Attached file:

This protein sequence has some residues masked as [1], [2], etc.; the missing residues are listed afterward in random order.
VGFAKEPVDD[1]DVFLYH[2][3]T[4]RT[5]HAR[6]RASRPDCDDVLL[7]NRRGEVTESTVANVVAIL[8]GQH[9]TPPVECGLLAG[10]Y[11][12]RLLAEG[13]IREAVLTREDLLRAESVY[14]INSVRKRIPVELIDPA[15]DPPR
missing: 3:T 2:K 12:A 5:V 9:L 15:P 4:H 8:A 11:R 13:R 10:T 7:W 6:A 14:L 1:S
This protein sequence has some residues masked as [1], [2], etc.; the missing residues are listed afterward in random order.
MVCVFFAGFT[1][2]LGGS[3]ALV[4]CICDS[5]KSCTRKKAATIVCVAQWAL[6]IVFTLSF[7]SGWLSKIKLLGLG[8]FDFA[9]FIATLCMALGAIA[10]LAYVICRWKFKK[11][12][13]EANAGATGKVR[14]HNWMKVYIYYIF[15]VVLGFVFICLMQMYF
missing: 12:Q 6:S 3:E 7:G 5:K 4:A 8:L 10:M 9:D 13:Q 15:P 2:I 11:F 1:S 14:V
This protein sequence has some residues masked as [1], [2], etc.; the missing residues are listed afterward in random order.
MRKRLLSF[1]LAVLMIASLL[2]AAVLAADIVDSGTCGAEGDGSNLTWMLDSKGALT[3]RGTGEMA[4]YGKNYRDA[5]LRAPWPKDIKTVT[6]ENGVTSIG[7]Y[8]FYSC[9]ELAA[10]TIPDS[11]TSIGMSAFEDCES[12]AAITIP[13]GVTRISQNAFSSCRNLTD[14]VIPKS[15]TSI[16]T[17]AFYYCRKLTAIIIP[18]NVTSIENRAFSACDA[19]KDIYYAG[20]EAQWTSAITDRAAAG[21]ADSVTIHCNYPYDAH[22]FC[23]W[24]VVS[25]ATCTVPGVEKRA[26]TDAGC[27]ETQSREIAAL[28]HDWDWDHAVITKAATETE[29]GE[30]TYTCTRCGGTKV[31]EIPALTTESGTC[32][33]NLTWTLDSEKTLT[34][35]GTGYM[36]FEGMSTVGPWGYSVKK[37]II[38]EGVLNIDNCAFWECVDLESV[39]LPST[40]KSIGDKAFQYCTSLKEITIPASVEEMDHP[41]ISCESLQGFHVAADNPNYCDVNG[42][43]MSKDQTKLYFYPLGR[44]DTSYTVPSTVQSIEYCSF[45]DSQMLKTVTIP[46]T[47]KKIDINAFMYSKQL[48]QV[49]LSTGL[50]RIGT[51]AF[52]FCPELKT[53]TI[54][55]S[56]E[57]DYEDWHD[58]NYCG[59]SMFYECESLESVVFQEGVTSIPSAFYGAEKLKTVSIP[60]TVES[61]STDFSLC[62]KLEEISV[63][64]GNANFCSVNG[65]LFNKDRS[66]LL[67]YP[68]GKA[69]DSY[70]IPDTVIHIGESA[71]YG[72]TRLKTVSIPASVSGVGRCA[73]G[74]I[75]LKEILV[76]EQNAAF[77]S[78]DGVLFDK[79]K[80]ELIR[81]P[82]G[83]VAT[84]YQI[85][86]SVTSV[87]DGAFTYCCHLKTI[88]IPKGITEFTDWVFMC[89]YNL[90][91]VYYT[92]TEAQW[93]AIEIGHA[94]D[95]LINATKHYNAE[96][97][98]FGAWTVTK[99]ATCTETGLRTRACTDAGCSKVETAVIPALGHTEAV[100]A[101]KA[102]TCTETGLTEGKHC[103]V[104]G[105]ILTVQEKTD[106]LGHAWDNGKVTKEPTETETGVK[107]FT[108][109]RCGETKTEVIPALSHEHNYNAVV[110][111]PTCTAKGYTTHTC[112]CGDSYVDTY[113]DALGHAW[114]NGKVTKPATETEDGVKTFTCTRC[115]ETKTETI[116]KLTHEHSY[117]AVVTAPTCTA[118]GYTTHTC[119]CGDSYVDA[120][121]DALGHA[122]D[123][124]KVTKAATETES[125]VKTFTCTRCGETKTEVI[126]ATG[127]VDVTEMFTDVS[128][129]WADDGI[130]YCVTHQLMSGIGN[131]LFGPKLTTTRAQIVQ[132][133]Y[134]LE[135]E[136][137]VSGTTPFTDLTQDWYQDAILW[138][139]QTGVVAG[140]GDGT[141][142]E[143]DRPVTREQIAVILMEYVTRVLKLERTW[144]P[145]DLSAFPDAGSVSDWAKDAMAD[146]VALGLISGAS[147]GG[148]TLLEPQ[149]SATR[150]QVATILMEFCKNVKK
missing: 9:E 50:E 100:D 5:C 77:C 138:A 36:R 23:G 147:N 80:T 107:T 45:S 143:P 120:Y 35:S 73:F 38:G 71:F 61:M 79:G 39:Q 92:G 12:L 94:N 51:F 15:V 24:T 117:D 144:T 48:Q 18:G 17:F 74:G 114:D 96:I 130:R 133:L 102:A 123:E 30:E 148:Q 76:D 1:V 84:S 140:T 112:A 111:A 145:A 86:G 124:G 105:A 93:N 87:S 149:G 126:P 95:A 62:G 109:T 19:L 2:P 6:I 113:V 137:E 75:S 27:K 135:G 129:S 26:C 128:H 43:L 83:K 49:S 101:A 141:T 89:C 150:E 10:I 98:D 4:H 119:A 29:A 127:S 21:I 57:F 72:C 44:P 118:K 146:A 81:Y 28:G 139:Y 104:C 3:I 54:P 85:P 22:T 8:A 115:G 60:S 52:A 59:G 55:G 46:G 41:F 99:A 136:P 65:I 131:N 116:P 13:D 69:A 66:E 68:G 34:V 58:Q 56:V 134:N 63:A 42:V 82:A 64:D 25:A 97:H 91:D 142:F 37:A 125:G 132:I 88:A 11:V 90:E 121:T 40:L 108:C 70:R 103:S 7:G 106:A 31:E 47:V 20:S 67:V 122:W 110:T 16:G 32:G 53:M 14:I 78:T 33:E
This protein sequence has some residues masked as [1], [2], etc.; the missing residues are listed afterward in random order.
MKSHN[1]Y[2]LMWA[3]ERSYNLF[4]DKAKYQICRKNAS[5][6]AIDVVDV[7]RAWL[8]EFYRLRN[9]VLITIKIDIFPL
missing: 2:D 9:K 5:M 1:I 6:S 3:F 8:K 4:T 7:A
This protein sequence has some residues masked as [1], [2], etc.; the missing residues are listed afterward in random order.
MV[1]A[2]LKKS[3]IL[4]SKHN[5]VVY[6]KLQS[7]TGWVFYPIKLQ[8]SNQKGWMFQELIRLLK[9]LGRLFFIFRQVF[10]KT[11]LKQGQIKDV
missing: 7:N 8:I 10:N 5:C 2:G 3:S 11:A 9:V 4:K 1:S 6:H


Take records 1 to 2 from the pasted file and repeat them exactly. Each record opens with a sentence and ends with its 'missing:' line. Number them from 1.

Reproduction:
This protein sequence has some residues masked as [1], [2], etc.; the missing residues are listed afterward in random order.
VGFAKEPVDD[1]DVFLYH[2][3]T[4]RT[5]HAR[6]RASRPDCDDVLL[7]NRRGEVTESTVANVVAIL[8]GQH[9]TPPVECGLLAG[10]Y[11][12]RLLAEG[13]IREAVLTREDLLRAESVY[14]INSVRKRIPVELIDPA[15]DPPR
missing: 3:T 2:K 12:A 5:V 9:L 15:P 4:H 8:A 11:R 13:R 10:T 7:W 6:A 14:L 1:S
This protein sequence has some residues masked as [1], [2], etc.; the missing residues are listed afterward in random order.
MVCVFFAGFT[1][2]LGGS[3]ALV[4]CICDS[5]KSCTRKKAATIVCVAQWAL[6]IVFTLSF[7]SGWLSKIKLLGLG[8]FDFA[9]FIATLCMALGAIA[10]LAYVICRWKFKK[11][12][13]EANAGATGKVR[14]HNWMKVYIYYIF[15]VVLGFVFICLMQMYF
missing: 12:Q 6:S 3:E 7:G 5:K 4:A 8:L 10:M 9:D 13:Q 15:P 2:I 11:F 1:S 14:V